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March 12, 2021 ● 3.5 min read

By Emily Bradfield

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Throughout the past year, the pandemic has undeniably left a mental health crisis in its wake. The reality that anxiety, depression, loneliness and substance abuse are on the rise is likely not a new idea to you, but have you considered the impact on behavioral health workers themselves as they respond to this crisis?

Behavioral health workers face a unique challenge during the COVID-19 pandemicThey must not only deal with the increased strain on the behavioral healthcare system due to widespread mental health fallout as a result of COVID-19 (in June of 202040.9% of CDC survey respondents reported at least one adverse mental or behavioral condition), but also must handle their own mental health struggles due to increased workload and their personal struggles and fears about the pandemic.

Recently, I sat down with Mary-Kay Lamb, Vice President of Case Management at River Valley Behavioral Health (RVBH), to gain insights into what it has been like in the behavioral healthcare space during the pandemic. River Valley is a provider of community behavioral health services in Owensboro, KY. They also provide assistance for developmental and intellectual disabilities, addiction prevention and recovery, and operate a 24/7 crisis line. RVBH partners with Heroes Health to provide mental wellness support to their workforce.

 “Overall, there is a heightened ‘unpredictability’ of what services will be needed, what services will be accessed, and the modality in which the delivery of those services needs to happen,” Lamb noted. According to Lamb, “There has been an increase in the number of calls to our 24/7 crisis line from youth and adults in a Mental Health Crisis. Call volumes have increased by almost 400% since March of 2020.”

 The unpredictability and increase in volume have placed a massive strain on behavioral healthcare workers. “Workers are generally tired; they are fearful of having so many residential clients so close in proximity and are overwhelmed at the increase in problem areas with their clients. In substance abuse disorder services, we are seeing an increase in overdoses and the inability to work as closely with clients is sometimes leaving the clinicians with feelings of lack of control. Clinicians providing outpatient therapy are more isolated being at home and have perceived less support systems that they are comfortable reaching out to for help.” 

In order to better support behavioral healthcare workers who do so much to support others during the COVID-19 pandemic, Heroes Health has partnered with RVBH to offer mental health resources to their workforce. Speaking about the positive effects of Heroes Health, Lamb stated: “Employees have provided feedback that the implementation and use of Heroes Health provides them a sense that we are concerned about their Mental Health and wellbeing. Those who have received ‘outreach’ calls are appreciative that someone is looking out for them.”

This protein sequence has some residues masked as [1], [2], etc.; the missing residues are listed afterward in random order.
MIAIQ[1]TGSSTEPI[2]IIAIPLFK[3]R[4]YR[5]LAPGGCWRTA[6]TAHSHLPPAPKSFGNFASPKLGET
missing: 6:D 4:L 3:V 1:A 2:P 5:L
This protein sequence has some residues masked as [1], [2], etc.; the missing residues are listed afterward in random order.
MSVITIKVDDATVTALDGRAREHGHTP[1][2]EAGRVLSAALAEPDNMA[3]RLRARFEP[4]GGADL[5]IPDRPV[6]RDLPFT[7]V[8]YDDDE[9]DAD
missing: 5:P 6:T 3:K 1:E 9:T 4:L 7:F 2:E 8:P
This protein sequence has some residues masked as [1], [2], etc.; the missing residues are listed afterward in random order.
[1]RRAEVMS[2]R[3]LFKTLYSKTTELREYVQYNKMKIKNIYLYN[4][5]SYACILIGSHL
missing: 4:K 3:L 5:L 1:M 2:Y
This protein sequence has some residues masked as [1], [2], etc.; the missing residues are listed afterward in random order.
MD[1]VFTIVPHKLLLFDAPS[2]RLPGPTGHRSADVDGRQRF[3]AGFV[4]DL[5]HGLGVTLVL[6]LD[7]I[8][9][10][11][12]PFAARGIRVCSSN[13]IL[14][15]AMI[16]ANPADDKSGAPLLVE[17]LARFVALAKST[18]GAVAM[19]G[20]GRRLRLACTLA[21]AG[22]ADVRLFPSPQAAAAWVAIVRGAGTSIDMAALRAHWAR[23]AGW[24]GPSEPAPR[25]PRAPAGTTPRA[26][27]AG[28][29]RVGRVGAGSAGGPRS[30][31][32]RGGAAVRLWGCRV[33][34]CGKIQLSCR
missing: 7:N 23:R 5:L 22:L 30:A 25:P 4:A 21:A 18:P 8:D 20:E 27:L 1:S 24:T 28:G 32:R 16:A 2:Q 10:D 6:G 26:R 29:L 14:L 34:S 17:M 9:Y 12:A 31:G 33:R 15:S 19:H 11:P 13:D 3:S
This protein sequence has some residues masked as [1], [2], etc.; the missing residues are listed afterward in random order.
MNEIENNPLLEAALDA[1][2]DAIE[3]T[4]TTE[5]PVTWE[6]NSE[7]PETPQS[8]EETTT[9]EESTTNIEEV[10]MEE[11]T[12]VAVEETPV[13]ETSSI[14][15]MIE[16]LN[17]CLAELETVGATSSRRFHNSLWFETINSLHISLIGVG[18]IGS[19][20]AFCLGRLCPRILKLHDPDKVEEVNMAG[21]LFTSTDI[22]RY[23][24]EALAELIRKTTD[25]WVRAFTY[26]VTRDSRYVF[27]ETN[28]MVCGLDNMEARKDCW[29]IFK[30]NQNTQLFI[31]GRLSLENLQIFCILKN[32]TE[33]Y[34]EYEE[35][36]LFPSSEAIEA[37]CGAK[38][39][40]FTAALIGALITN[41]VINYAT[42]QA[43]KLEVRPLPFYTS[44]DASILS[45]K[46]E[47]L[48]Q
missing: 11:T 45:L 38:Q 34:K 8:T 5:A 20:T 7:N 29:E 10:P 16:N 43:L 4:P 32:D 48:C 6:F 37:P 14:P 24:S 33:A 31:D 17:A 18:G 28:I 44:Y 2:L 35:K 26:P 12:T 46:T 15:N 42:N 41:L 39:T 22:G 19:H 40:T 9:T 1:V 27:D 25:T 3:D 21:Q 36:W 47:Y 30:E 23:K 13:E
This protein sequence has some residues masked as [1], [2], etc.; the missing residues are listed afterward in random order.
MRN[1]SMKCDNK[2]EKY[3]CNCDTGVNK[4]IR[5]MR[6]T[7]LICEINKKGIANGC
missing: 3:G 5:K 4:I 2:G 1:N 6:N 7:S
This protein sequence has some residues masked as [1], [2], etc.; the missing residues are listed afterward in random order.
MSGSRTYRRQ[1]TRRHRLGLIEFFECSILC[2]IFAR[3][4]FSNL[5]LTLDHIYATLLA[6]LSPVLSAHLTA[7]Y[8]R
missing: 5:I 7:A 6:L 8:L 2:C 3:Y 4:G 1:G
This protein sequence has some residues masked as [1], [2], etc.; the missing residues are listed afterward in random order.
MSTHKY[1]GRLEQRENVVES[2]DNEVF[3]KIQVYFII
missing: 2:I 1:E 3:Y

Despite the challenges, Lamb did note one silver lining as a result of the pandemic — the increase in telehealth services. Although some patients may prefer in-person care, the transition to virtual services has allowed others who may not have been able to receive in-person care due to transportation barriers to access services. According to Lamb, “Outpatient therapy has been very successful in engaging clients for therapy services, by telehealth and telephonic. Several days per week, there is an 85% show rate for services.” In comparison, there was a 70% daily show rate for outpatient face-to-face services prior to the pandemic and the implementation of telehealth/telephonic services at RVBHThe transition to virtual services may be used even beyond the pandemic to reach populations who have trouble accessing in-person behavioral healthcare.

We are only beginning to see the long-term mental health impact of the COVID-19 pandemic, and many experts believe that it will stretch far into the future. Behavioral health workers may be especially vulnerable to long-term mental and emotional struggles due to their increased roles during the pandemic. Do you know someone in the behavioral health sphere? Reach out and send some encouragement their way. 

Additionally, if you are currently experiencing mental health strain, consider using the Heroes Health app as part of your wellbeing support plan. Heroes Health thanks all of our nation’s healthcare workers for their contributions to fighting the COVID-19 pandemic! 

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